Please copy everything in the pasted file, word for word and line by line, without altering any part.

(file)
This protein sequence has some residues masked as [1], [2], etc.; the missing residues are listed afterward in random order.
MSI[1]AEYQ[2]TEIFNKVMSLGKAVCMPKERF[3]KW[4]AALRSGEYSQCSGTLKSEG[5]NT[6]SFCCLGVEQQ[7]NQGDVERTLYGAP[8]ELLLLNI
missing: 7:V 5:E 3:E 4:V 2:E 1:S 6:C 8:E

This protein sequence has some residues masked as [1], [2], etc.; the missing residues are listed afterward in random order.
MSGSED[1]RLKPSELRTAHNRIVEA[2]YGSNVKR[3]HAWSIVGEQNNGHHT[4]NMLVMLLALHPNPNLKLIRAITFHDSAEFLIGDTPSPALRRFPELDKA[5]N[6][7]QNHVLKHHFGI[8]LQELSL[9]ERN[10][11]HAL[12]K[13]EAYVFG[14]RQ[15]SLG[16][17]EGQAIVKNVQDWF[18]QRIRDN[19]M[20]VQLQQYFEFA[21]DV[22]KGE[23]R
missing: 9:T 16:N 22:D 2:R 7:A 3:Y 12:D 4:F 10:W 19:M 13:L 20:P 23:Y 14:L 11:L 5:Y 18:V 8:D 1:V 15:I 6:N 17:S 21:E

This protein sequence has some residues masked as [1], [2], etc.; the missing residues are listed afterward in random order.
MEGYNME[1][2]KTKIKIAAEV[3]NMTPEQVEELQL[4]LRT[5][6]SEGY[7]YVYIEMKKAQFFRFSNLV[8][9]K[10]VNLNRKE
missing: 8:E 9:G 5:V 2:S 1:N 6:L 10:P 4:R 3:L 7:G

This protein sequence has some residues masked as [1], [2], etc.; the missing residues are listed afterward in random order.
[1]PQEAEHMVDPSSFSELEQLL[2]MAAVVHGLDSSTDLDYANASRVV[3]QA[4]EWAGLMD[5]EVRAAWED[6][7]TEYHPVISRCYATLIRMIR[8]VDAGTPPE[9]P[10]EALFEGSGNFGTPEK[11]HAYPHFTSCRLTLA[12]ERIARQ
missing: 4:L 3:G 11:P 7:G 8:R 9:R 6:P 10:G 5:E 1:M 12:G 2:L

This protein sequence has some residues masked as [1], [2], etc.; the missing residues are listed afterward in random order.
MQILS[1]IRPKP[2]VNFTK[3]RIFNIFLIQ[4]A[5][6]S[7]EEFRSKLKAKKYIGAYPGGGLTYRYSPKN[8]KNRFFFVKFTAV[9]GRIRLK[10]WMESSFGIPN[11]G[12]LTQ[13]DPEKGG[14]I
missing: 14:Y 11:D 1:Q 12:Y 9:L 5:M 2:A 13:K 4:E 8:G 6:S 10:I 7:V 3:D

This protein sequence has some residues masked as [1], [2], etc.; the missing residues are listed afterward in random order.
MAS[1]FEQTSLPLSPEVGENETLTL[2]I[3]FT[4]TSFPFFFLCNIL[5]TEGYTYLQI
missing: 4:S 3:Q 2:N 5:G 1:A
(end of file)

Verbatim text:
This protein sequence has some residues masked as [1], [2], etc.; the missing residues are listed afterward in random order.
MSI[1]AEYQ[2]TEIFNKVMSLGKAVCMPKERF[3]KW[4]AALRSGEYSQCSGTLKSEG[5]NT[6]SFCCLGVEQQ[7]NQGDVERTLYGAP[8]ELLLLNI
missing: 7:V 5:E 3:E 4:V 2:E 1:S 6:C 8:E

This protein sequence has some residues masked as [1], [2], etc.; the missing residues are listed afterward in random order.
MSGSED[1]RLKPSELRTAHNRIVEA[2]YGSNVKR[3]HAWSIVGEQNNGHHT[4]NMLVMLLALHPNPNLKLIRAITFHDSAEFLIGDTPSPALRRFPELDKA[5]N[6][7]QNHVLKHHFGI[8]LQELSL[9]ERN[10][11]HAL[12]K[13]EAYVFG[14]RQ[15]SLG[16][17]EGQAIVKNVQDWF[18]QRIRDN[19]M[20]VQLQQYFEFA[21]DV[22]KGE[23]R
missing: 9:T 16:N 22:D 2:R 7:A 3:Y 12:D 4:F 10:W 19:M 13:L 20:P 23:Y 14:L 11:L 5:Y 18:V 8:D 1:V 15:I 6:N 17:S 21:E

This protein sequence has some residues masked as [1], [2], etc.; the missing residues are listed afterward in random order.
MEGYNME[1][2]KTKIKIAAEV[3]NMTPEQVEELQL[4]LRT[5][6]SEGY[7]YVYIEMKKAQFFRFSNLV[8][9]K[10]VNLNRKE
missing: 8:E 9:G 5:V 2:S 1:N 6:L 10:P 4:R 3:L 7:G

This protein sequence has some residues masked as [1], [2], etc.; the missing residues are listed afterward in random order.
[1]PQEAEHMVDPSSFSELEQLL[2]MAAVVHGLDSSTDLDYANASRVV[3]QA[4]EWAGLMD[5]EVRAAWED[6][7]TEYHPVISRCYATLIRMIR[8]VDAGTPPE[9]P[10]EALFEGSGNFGTPEK[11]HAYPHFTSCRLTLA[12]ERIARQ
missing: 4:L 3:G 11:P 7:G 8:R 9:R 6:P 10:G 5:E 1:M 12:G 2:L

This protein sequence has some residues masked as [1], [2], etc.; the missing residues are listed afterward in random order.
MQILS[1]IRPKP[2]VNFTK[3]RIFNIFLIQ[4]A[5][6]S[7]EEFRSKLKAKKYIGAYPGGGLTYRYSPKN[8]KNRFFFVKFTAV[9]GRIRLK[10]WMESSFGIPN[11]G[12]LTQ[13]DPEKGG[14]I
missing: 14:Y 11:D 1:Q 12:Y 9:L 5:M 2:A 13:K 4:E 8:G 6:S 10:I 7:V 3:D

This protein sequence has some residues masked as [1], [2], etc.; the missing residues are listed afterward in random order.
MAS[1]FEQTSLPLSPEVGENETLTL[2]I[3]FT[4]TSFPFFFLCNIL[5]TEGYTYLQI
missing: 4:S 3:Q 2:N 5:G 1:A